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Kansas Profile – Now That’s Rural: Ray Ford and Joel Heath, Burr Roasters


July 28, 2021

By Ron Wilson, director of the Huck Boyd National Institute for Rural Development at Kansas State University

Not all coffees are created equal. Today we’ll meet a couple of artisan coffee roasters who have learned the truth of this statement and applied it to their remarkable coffee business.

Ray Ford and Joel Heath are the makers of this remarkable coffee. They are co-owners of Burr Roasters & Cafe in Leavenworth.

Ray Ford grew up in Kentucky and joined the Army. “I grew up with bad coffee,” Ray said. “Everybody drinks coffee in the field,” he said. “(The coffee is) warm and you’re cold.” Soldiers drank whatever coffee was provided.

Ray took a job in retail which included working in a coffee shop. “I got a knack for it,” Ray said.

From left: Ray Ford, Joel HeathHe finished his Army career at Fort Leavenworth. An Army friend named Johnny Kasper was also in his church. They talked about opening a coffee shop in Leavenworth after they retired. Together, they opened Burr Roasters, a veteran-owned, small-batch roastery and coffee shop located in historic downtown Leavenworth.

At right: Ray Ford and Joel Heath

Ray learned that there is a distinct science related to making really good coffee. It became clear that not all coffee is created equal. Part of the key to quality is producing it in small batches, rather than mass production. Another factor is insisting on beans that are fresh. A third is sourcing the right kind of coffee beans. Ray works closely with his suppliers to ensure they acquire the best possible blends. Burr Roasters carefully sources its coffee from selected locations in Brazil, Colombia and Ethiopia.

“Different elevations and different soil contents produce different flavors,” Ray said.  “There’s a whole science behind it.” Ray and Johnny experimented with various blends, gave them away to friends, and developed their favorites.

Then they made a fascinating historic discovery which connected them to their Army roots. They learned that, from 1916 to 1956, the U. S. Army employed its own team of master coffee roasters to meet the massive coffee demand from soldiers around the world. There were several Army coffee production facilities across the nation, including the largest at a location called Warehouse 310 in Atlanta. Then, in the interest of efficiency and economy, the Army switched to commercial mass-produced sources of coffee in the 1950s.

Ray and Johnny found a 1956 book titled “Coffee in the Armed Forces” which included various blends and coffee-making tips. After some experimenting, they found the coffee was terrific and they adapted it into their business. Eventually, Johnny’s interest in the business was purchased by fellow Army veteran Joel Heath, who is now the chief roaster.

Today, Burr Roasters & Café serves fresh coffee at their coffee shop, delivers locally and produces roasted coffee blends for sale and shipment. One popular variety is based on the classic Army recipes. It is named Warehouse 310, in honor of what had been the Army’s leading coffee facility. “It’s a fantastic bag of coffee,” Johnny said.  “It’s smooth, mild, warm and hazelnutty.”

Burr Roasters & Cafe offers another blend called IV Drip, a highly caffeinated coffee which is popular with first responders and night-shift hospital workers. They also offer an Ethiopian blend called Lion of Judah, plus blends named 0 Dark Thirty, Texas Pecan, Choconut and an espresso called Pony Espresso. Ray’s daughter bakes cookies and scones for the business.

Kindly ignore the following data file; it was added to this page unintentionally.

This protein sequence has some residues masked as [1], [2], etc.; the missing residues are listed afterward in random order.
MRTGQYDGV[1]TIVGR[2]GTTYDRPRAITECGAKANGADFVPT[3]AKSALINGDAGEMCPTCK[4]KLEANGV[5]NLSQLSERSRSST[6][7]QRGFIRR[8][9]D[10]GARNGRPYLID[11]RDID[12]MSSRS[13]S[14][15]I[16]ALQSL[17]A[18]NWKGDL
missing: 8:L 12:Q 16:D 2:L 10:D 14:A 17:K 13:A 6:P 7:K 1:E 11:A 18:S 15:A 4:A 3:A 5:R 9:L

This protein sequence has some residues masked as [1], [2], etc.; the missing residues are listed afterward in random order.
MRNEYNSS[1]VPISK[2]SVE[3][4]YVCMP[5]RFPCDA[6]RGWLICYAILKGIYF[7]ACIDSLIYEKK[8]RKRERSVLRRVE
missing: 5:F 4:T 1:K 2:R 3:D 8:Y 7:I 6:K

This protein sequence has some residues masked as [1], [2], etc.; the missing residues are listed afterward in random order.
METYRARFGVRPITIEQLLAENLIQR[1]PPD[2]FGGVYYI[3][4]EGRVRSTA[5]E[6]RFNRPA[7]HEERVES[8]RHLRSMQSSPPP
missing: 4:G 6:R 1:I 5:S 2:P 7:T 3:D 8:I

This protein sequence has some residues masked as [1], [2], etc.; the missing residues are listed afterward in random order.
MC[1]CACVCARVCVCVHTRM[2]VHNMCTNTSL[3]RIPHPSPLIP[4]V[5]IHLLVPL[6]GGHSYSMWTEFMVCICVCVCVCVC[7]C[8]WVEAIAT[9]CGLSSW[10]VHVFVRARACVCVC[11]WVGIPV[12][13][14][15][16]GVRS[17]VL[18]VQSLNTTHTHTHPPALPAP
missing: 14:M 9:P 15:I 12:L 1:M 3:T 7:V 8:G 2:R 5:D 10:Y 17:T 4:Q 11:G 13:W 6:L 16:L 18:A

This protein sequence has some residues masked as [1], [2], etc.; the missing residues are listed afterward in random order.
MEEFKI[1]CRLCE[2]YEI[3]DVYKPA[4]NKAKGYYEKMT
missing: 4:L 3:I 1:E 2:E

In addition to the local retail trade, Burr Roasters & Cafe serves wholesale customers.  One is a coffeehouse in the rural community of Haviland, population 701 people. Now, that’s rural. Burr Roasters also ships its coffee blends coast to coast and as far away as England and Afghanistan.

“We always use fresh beans. People have told us how much of a difference it makes,” Ray said. “My most rewarding element is how happy people can get from having a cup of coffee. We take care of our customers, and they come back.”

For more information, visit their website.

Not all coffee is created equal. We commend Ray Ford and Joel Heath of Burr Roasters & Café or making a difference with craftsmanship in coffee while connecting with their Army roots. Some say their type of coffee is unequaled.

Audio and text files of Kansas Profiles are available at http://www.kansasprofile.com. For more information about the Huck Boyd Institute, interested persons can visit http://www.huckboydinstitute.org.


The mission of the Huck Boyd National Institute for Rural Development is to enhance rural development by helping rural people help themselves. The Kansas Profile radio series and columns are produced with assistance from the K-State Research and Extension Department of Communications News Media Services unit. A photo of Ron Wilson is available at  http://www.ksre.ksu.edu/news/sty/RonWilson.htm.  Audio and text files of Kansas Profiles are available at http://www.kansasprofile.com. For more information about the Huck Boyd Institute, interested persons can visit http://www.huckboydinstitute.org.

At a glance

When U.S. Army veteran Ray Ford joined a friend in starting a coffee shop, he learned the science of coffee-making and discovered special blends that had historically been used in the Army. Now he and fellow veteran Joel Heath are making and blending coffee and sending it across the U.S. and beyond.


Huck Boyd Institute

Written by

Ron Wilson

Ron Wilson

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